Lizzie glanced across at him and for a moment ceased weeping. “They’ve been makin’ fun o’ me again those lads ‘at work in t’wool shed. “Pepper pot Face” an’ “Cow Face” they called me, then laughed when they saw Ah was upset.”

“Tha ought to ignore them, Lizzie. They’re an ignorant lot, not worth botherin’ abaht. So cheer up.”

But Lizzie didn’t cheer up. On the contrary Frank’s kind words brought forth another flood of tears. Then she blurted out, “ An’ Ah did so want to go walkin’ wi’ em ower t’moors this Whit.”

“Has tha nobody at all to walk wi’?” asked Frank.

“They’d only make fun o’ mi face,” she sobbed.

“So tha’ll be spendin’ t’Whit holiday by thisen?” asked Frank.

Lizzie nodded.

“Well,” he went on softly, “Ah know of somebody else who’ll be alone this Whit. Somebody who can’t even start to walk ower t’moors; somebody who’d be a real handicap to anybody he walked wi’: somebody who’ll be cooped up by hissen all over t’holiday. An’ it won’t stop there ‘cos he’ll nivver be able to go walkin’ wi’ t’others. An’what’s more, tha’s not the only one who’s been made fun of all thi life.”

Lizzie looked across at Frank, then down at his club foot as Frank went on,
“Tha can walk an’ jump an’ run. Ah’ve nivver been able to play out, nivver been able to play football or cricket like all t’other lads, but Ah still enjoy meself in me own way.”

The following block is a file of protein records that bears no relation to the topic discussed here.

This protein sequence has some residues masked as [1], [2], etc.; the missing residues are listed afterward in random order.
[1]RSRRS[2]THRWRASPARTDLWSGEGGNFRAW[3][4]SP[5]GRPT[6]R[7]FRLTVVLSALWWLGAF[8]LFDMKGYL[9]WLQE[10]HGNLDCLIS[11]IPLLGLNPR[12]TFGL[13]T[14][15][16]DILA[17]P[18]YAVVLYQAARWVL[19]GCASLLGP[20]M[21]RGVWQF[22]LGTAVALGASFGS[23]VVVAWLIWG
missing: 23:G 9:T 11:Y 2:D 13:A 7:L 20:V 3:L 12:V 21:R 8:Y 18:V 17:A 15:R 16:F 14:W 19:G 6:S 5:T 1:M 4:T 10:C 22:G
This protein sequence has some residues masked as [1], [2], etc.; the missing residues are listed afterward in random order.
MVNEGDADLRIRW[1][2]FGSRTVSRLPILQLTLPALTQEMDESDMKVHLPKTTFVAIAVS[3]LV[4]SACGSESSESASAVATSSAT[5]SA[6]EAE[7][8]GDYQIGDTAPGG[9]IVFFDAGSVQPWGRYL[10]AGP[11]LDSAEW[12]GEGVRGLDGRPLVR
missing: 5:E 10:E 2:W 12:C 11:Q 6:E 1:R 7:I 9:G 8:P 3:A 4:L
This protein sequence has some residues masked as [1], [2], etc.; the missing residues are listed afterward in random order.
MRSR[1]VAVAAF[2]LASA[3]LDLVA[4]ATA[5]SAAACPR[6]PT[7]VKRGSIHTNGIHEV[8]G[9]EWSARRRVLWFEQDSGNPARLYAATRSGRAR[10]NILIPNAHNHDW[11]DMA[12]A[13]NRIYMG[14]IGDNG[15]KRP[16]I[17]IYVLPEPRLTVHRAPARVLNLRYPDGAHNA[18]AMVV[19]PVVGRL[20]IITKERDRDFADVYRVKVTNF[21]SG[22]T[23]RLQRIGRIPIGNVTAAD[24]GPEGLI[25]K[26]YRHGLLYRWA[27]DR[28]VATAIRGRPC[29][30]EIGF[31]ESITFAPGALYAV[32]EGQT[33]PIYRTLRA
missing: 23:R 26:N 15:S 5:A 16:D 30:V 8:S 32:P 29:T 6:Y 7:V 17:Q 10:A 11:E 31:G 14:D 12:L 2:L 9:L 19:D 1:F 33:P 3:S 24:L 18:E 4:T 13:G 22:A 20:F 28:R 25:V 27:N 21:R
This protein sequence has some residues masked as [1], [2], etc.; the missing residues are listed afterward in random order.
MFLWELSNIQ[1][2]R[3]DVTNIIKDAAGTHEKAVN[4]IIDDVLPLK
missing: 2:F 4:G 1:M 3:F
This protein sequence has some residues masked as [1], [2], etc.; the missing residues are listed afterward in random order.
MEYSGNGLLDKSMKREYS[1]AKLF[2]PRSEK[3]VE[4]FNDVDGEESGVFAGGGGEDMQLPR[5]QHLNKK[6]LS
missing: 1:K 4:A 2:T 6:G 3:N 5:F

“But they’ve nivver laughed at thi face,” said Lizzie.

“No. They’ve allus pulled me leg,” he quipped back.

Lizzie saw the humour and smiled through her tears at him.

“Tha knows, Lizzie,” Frank continued, “when tha smiles thi whole face changes. It looks lovely. Tha should smile more often.”

Lizzie wiped her eyes and smiled again.

“That’s better,” said Frank, helping her to her feet.
“Come on,” was all he said and gently put his arm around her waist, the very first time any man had done that. “Come home wi’ me an’ share me meal. Tha can share t’whole holiday wi’ me if tha wants. Ah’m noan goin’ anywhere.”

So, dear reader, need I say more? It was the beginning of a beautiful romance which led to a lifelong, happy marriage and in time to a family of two healthy, beautiful girls, who were educated well and didn’t have to work in the mill; nor did their generation have to suffer the scourges of their parents’ generation.

John Waddington-Feather ©


(Acknowledgement: This little tale was inspired by the works of two good friends,
Professor William Ruleman of Tennessee Wesleyan College; and Dr Ian Dewhirst, local historian and former reference librarian at Keighley Public Library. Professor Ruleman has produced an excellent translation of the Austrian writer, Stefan Zweig’s, “Vienna Spring, published by the Ariadne Press, California, ISBN 978 1 572 41173 9, a collection of short stories and novellas, one of which gave me the background to my own tale; as did pictorially the photo from Dr Dewhirst’s first-class local history of Keighley, “The Story of a Nobody, published by Mills and Boon, London.
ISBN 0 263 06436 0 showing young mill-workers in clogs and shawls outside the mill-gates in Keighley around 1890.)